In other words, while I have never been fortunate enough to have received a late-night visit from the terrible MIB (Yes, I would consider such a visit to be fortunate, as I might then be able to finally answer the riddle of who or what they really are), they have certainly got their grips into me in other ways. Having written about, and pondered so extensively on, the Men in Black, would I consider my research in this area to be a full-blown obsession? No. I prefer the word fascination. I should stress that pursuing the MIB is not something that – in any way, at all – impacts upon my social life or my day-to-day activities, but, even so, they never really go away. They’re always lurking, hovering in the shadows, and forever just out of reach. I’m certainly not the first – nor will I be the last – to be pulled, magnet-like, into the turbulent eye of the MIB hurricane. Bender, Barker, Keel: they all came before me, and all three became truly enveloped by MIB high-strangeness. And, doubtless, there will be those Men in Black seekers who will follow me down the maze-like rabbit-hole in which the MIB dwell darkly while carefully plotting their nefarious actions. But, in the meantime, my work in this particular arena is far from done – which is precisely why you are now devouring these very pages.
As is often the case when someone writes a book, those who read it and who have a story, or sometimes several, to tell will contact the author and relate the facts. And, as far as the MIB are concerned, that has now happened to me on countless occasions. But, purely for space reasons and to ensure that my editors do not find themselves suffering from near MIB-overload, many of the accounts I have on-file of personal and extraordinary encounters with the Men in Black have never seen the light of day. At least, they haven’t until now. It’s fair to say that my latest book on the Men in Black is somewhat of a radical departure for me, in the sense that I have specifically let the witnesses and the theorists – certainly, the most important people when it comes to trying to understand the nature of the MIB phenomenon – tell their own stories, solely in their own words. My role, here, is merely to introduce you to the plethora of players in the seemingly never-ending saga of the crazed and creepy Men in Black, and have them relate their amazing and intriguing stories. It was my original intention to write a kind of “summary-analysis”-type section after each respective report or paper. But, then, after having given the matter deep thought, I decided otherwise. At the end of the day, we all have our views and opinions on the nature and actions of the MIB, and giving my opinion on each and every bit of data would be as pointless as it would be tedious and undeniably repetitive. Instead, I leave it up to the witnesses and the investigators to share their data, and I leave it up to you to digest that same data as you see fit.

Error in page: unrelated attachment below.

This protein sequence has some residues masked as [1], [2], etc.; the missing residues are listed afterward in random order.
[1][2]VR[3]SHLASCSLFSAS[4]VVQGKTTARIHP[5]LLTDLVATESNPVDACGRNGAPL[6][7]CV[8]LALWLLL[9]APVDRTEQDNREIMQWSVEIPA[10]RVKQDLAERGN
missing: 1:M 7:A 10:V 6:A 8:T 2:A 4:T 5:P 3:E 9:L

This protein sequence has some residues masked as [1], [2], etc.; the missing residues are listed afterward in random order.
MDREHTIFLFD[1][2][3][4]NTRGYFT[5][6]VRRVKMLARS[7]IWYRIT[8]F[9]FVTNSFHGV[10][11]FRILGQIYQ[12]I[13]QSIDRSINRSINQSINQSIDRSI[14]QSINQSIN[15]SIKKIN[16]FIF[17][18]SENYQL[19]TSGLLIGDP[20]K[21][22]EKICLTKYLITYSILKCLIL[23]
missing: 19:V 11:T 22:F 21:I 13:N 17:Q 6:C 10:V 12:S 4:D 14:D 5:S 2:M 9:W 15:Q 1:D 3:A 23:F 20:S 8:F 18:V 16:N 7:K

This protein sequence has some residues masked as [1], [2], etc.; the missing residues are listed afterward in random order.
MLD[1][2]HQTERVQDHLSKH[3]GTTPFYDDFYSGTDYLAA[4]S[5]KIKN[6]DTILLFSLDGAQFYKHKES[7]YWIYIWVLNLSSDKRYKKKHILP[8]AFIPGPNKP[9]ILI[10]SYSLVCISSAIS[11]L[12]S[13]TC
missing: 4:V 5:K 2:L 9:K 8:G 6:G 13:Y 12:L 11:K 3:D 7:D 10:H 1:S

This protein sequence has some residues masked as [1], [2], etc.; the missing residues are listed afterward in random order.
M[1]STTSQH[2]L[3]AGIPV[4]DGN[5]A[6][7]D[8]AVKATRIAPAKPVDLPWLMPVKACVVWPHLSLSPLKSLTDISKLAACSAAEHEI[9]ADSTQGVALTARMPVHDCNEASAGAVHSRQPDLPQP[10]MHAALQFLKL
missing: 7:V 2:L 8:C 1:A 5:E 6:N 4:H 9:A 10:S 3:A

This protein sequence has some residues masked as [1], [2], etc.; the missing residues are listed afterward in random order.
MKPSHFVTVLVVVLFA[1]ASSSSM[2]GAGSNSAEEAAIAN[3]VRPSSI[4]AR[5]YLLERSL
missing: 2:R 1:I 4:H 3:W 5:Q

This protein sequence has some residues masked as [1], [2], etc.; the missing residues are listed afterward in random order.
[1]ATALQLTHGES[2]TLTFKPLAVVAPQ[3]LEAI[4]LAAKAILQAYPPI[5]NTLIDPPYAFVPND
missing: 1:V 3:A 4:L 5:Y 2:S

In some cases, the information is scant, but tantalizing. In others, it is lengthy and twisting. And in a few, it’s downright controversial to just about the ultimate degree possible. But, in all cases, the data is – just like the MIB themselves – uncanny, unsettling, and deeply bizarre. So, with the above all said, I now invite you to sit back – on what I most earnestly hope will be for you what it was for me the first time I encountered the MIB, namely a dark, shadowy and chilled eve – and immerse yourself in countless sinister tales of the Men in Black. Within the world of UFO research, the Men in Black are about as legendary as they are feared. These pale-faced, ghoulish entities have for decades terrorized into silence both witnesses to, and researchers of, UFO encounters. Theories for who or what the MIB might be are legion. They include: extraterrestrials, government agents, demonic creatures, vampires, time-travelers from the future, and inter-dimensional beings from realms that co-exist with ours. There may very well be more than one explanation for the unsettling phenomenon.